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  • "
    varteg1 wrote:
    Manley wrote:
    It doesn't make any sense to me to merge an urban authority with a very rural authority. I can't see that it will generate the greatest cost savings.

    What I would have preferred to see would be the merger of Newport with Torfaen (and separately the merger of Caerphilly and Blaenau Gwent).
    The clue lies in that very thing, I recall boundary changes some years ago that saw a area of Birkenhead split, which instantly gave the Tory party domain over what had been a solid Labour pair of wards.

    One half of a very large council estate was coupled to more affluent areas, situated on both flanks of that estate, the result was as the electorate of the estate became divided, the larger affluent areas were able to ensure a Tory majorty despite the almost total Labour nature of the estate.

    Or to make clear my point, Newport being a Labour city, may well find itself 'lost' to Conservative majorities when Mon becomes the major part .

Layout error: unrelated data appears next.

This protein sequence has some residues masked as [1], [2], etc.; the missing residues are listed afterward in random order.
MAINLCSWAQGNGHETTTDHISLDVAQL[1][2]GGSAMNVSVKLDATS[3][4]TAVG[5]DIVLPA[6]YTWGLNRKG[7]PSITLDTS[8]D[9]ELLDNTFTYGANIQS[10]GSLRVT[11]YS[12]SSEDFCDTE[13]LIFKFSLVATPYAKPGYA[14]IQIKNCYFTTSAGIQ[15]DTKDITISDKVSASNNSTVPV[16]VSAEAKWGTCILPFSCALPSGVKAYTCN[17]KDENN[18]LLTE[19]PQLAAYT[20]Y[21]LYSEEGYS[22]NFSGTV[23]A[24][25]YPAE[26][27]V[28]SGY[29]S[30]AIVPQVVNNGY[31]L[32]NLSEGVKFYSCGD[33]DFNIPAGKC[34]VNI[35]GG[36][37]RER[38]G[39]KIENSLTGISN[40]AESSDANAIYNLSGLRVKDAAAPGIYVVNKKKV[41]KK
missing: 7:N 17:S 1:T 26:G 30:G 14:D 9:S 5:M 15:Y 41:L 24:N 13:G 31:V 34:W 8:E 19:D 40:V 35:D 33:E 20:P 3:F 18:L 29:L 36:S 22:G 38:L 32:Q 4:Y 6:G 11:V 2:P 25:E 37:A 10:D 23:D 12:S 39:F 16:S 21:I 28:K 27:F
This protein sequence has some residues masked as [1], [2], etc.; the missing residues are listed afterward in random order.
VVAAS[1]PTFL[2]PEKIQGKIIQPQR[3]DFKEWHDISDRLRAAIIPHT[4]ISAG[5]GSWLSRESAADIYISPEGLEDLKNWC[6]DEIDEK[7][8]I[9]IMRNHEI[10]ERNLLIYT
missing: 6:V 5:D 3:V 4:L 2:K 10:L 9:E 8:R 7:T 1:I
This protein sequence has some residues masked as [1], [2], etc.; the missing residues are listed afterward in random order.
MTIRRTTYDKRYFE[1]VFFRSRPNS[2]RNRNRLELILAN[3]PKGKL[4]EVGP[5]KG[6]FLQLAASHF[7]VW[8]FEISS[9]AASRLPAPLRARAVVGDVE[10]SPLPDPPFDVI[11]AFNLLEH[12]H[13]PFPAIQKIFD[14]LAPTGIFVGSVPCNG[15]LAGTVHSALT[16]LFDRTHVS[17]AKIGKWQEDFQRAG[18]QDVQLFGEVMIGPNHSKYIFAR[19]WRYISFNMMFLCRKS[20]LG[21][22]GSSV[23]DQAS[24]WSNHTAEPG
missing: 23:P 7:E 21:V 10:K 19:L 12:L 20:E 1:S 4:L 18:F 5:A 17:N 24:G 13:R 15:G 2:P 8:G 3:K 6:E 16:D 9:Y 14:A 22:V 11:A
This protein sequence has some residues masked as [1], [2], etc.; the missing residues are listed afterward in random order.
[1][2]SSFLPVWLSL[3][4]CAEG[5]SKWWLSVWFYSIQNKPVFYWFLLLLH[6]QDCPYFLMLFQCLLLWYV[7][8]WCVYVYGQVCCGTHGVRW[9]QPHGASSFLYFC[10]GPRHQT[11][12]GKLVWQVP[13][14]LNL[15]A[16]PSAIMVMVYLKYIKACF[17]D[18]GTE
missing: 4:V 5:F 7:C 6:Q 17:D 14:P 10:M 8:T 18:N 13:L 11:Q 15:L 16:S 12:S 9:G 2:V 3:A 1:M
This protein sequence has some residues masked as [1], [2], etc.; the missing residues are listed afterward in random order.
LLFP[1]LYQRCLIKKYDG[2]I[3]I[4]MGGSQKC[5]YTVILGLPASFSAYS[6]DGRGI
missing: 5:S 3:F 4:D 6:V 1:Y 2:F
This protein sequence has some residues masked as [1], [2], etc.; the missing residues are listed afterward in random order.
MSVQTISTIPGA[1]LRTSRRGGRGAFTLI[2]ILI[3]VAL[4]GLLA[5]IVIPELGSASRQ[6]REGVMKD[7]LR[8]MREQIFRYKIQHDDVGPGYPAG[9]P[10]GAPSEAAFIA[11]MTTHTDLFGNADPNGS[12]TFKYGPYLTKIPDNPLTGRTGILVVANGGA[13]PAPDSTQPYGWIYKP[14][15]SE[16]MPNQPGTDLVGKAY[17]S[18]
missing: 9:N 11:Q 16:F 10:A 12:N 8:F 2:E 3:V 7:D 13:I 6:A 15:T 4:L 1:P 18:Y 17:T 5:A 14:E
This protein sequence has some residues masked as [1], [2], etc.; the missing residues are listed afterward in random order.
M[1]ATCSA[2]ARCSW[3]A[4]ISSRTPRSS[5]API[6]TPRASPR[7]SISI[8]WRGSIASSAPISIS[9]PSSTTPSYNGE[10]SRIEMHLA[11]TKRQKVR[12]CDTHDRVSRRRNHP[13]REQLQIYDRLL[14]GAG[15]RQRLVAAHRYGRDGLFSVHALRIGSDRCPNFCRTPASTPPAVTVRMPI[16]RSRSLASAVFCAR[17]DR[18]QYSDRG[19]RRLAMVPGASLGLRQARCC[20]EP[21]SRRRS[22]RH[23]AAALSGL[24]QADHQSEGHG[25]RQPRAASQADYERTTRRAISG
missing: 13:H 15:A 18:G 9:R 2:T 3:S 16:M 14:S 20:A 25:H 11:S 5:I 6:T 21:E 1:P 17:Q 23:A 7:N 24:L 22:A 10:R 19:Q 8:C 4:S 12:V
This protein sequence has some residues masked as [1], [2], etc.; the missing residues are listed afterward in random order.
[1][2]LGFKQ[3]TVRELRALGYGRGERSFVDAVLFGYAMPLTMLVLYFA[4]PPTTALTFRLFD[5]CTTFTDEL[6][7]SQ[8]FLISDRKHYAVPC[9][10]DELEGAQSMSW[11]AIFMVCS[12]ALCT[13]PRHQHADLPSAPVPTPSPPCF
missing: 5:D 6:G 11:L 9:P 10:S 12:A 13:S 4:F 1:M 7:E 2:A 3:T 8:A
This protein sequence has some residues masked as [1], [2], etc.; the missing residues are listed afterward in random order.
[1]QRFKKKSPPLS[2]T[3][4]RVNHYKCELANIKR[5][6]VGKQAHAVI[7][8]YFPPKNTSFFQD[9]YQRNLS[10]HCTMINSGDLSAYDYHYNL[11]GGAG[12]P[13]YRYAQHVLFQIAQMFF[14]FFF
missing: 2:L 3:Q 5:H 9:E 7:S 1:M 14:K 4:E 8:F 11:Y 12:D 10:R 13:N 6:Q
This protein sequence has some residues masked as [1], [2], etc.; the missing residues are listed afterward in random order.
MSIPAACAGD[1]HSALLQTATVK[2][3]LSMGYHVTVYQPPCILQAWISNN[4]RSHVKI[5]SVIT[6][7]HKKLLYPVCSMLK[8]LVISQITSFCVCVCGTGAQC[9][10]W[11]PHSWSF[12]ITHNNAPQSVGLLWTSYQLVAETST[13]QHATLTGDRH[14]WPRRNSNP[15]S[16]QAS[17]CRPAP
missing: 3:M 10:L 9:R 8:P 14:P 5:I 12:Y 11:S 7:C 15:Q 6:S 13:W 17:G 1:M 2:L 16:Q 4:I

The Tories stated they wanted to gerrymander the boundaries, to ensure they retained a overall majority, but were stymied by the City and general urban areas which stubbornly remained left wing, their means to the end being, to redefine boundaries, thereby to make sure they got what they have always desired.

    In the case of south east Wales, they scrunch up the solid Labour constituencies, mainly in the valleys, whilst at the same time eroding Labour influence in the more lucrative places, as they couple the likes of Newport to a more right wing region such as Monmouthshire..
    can you imagine the people of monmouth having to say they share the same council with their run down poor deprived neighbour"
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